This article was getting really long, so I broke it into three parts. Part one: Ivanhoe Lake and Thunder Bay. Part two: Manitouwadge. Part three: Pancake Bay and then home.

August 6

The trip started on Monday, August 6th with a rather inefficient trip to St. Catharines, which is 45 minutes directly away from where we wanted to go. Ryan has been playing house league soccer for many years and this year, he was asked to play with the rep team, which he was very excited about. Monday was his first game with them, and he really didn’t want to miss it so we packed up the van and drove to St. Catharines for a 7pm game. The team got smoked (something like 7-0, we lost count after a while), but Ryan really enjoyed the game. Afterwards, we headed back around Lake Ontario (passing within about 5 km of our house) and then north to Gail’s dad’s place in Sundridge, arriving there around 1:30am.

August 7

Driving day #1. After a quick sleep, we hit the road around 8:15am. We drove north through North Bay and Sudbury, with a stop in the little town of Gogama where Jackie’s sister has a trailer. After a brief visit, we continued north to the outskirts of Timmins before hanging a left down Highway 101 to Ivanhoe Lake Provincial Park, arriving in time for dinner. John and Jackie brought their trailer for the trip, and after setting it up and enjoying a short campfire, all six of us slept quite comfortably.

August 8

Ivanhoe LakeThe beach at Ivanhoe Lake the next morning might have been the quietest place I’ve ever been. There were lots of camp sites around us with trailers on them, but almost no people. I walked down to the beach by myself and just stood and listened – other than the occasional loon call or chipmunk chattering, there was no noise whatsoever. It was amazing. We spent the day walking around some nature trails, reading, playing cribbage, and generally relaxing. One of the nature trails featured a “quaking bog”, which is a bog that is so overgrown with weeds and grass that you can walk on it. Each step caused the ground around you to shake, giving the place its name. The forest was very wet and mossy, and the ground (even away from the bog) was very springy. It was like no other forest I’ve ever been in.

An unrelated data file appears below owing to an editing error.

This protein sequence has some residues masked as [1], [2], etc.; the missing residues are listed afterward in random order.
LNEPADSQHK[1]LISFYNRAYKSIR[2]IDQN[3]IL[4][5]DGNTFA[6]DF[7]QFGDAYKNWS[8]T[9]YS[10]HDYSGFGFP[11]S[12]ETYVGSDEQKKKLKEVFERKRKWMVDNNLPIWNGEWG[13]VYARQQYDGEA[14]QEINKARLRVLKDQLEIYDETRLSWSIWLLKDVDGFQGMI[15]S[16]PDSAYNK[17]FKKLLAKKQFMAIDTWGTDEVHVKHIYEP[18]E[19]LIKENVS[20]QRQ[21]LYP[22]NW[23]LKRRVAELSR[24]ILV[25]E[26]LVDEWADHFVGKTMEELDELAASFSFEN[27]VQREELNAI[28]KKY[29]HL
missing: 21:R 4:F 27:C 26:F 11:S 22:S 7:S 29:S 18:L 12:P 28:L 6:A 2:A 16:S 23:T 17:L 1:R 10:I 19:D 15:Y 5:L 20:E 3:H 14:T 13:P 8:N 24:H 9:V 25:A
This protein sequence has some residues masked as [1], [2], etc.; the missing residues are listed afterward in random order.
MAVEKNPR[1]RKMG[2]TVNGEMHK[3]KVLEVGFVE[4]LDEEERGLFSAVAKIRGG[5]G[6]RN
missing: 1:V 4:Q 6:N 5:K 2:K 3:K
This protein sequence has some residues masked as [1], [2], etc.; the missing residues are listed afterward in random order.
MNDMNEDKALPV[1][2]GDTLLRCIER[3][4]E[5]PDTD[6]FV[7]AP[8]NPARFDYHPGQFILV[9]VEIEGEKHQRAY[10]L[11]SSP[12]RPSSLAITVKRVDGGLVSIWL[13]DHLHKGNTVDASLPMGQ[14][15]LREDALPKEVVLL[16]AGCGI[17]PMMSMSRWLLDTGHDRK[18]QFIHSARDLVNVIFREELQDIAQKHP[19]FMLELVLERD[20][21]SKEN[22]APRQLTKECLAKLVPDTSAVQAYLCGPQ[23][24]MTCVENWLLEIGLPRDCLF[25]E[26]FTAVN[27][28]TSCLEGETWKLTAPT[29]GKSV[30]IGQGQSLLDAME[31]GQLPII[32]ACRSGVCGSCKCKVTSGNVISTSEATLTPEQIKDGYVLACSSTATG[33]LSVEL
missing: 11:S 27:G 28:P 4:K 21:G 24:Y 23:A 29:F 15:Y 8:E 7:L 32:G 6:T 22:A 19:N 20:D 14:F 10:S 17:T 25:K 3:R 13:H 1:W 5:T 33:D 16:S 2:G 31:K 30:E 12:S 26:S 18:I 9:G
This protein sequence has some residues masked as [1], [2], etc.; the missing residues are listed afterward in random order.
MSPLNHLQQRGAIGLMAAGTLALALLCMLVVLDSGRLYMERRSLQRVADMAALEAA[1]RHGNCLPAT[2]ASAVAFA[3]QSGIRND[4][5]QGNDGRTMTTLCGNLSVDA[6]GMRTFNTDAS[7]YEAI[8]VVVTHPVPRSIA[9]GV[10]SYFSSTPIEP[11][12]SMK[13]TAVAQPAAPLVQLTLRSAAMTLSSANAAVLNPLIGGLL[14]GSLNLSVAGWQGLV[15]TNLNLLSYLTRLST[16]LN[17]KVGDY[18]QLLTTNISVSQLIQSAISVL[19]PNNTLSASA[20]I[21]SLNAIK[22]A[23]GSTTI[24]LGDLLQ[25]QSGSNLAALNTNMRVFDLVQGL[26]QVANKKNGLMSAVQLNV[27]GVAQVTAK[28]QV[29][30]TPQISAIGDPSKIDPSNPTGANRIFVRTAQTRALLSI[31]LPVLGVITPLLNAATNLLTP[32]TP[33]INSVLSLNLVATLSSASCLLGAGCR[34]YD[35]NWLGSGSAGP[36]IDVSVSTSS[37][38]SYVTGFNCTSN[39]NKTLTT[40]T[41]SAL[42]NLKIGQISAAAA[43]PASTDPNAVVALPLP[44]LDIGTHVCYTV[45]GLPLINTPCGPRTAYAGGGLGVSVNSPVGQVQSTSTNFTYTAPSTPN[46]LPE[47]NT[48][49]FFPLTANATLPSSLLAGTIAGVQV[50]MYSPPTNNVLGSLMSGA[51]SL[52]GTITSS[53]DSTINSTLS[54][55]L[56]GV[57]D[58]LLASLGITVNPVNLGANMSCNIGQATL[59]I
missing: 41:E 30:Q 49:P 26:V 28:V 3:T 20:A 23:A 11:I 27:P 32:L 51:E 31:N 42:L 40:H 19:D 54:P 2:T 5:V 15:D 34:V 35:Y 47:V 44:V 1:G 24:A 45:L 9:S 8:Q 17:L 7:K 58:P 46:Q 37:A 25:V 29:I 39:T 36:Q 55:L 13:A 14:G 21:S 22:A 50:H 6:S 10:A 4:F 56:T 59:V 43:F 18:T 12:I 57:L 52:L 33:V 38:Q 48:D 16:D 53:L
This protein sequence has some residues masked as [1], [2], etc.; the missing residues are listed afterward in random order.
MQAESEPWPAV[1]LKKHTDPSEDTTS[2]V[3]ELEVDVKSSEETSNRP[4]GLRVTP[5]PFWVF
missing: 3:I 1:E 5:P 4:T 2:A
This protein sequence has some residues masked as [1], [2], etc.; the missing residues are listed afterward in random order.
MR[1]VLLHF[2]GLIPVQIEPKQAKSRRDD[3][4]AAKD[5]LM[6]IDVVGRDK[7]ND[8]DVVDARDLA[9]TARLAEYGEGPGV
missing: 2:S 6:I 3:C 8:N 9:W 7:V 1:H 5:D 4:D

We had another campfire in the evening before heading to bed. I hit the hay somewhat early; we had driven over 500 km the previous day, but the next day’s drive was going to be even longer so I wanted to be well rested.

August 9

WawaGot up, had a quick breakfast, packed up, and hit the road by 8am. Our first stop was about an hour away in Chapleau, where we planned on visiting the rail museum. We arrived too early and didn’t want to wait for another hour until it opened, so we just kept going. We stopped in Wawa, another hour away, for lunch, gas, and the obligatory stop at the Big Goose. From there, we temporarily parted ways with our travelling companions, as John and Jackie drove to Manitouwadge while we continued west to Thunder Bay. Jackie’s son Rolly is an OPP officer in Manitouwadge and visiting Rolly and his wife Candyce was the main reason for our trip. But we had never been to Thunder Bay so we decided that since we were in the area (relatively speaking), we’d continue on for a couple of nights there before heading to Manitouwadge.

As we went further west, we got into some serious hills. I won’t call them “mountains” in case anyone who lives in the Rockies reads this and laughs but for an Ontarian, these were pretty big. The road went up and down and was winding all over the place. There were a number of places where you’d come over the crest of a hill and it looked like the road went straight down into the lake. I have to say that the part of the Trans-Canada Highway between Nipigon and Terrace Bay might be the most beautiful piece of highway I’ve ever been on, and that would include both the Sea to Sky highway from Vancouver to Whistler, and the 17-Mile Drive in California. Actually, trying to rank them is difficult because they’re all beautiful for different reasons, so let’s just say they’re all awesome.

We stopped for dinner at a truck stop in Nipigon. We were booked at Kakabeka Falls Provincial Park, which is west of Thunder Bay and we didn’t arrive there until around 8pm, at which point I heard a sound I hadn’t heard in days – my phone finally had a signal again, and I was able to check my email. Since we knew John and Jackie were taking the trailer to Manitouwadge with them, we brought our tent and in less than an hour, we were all set up. We bought some wood at the park but after an hour of fumbling with it we couldn’t get a fire going, so we abandoned it and went to bed.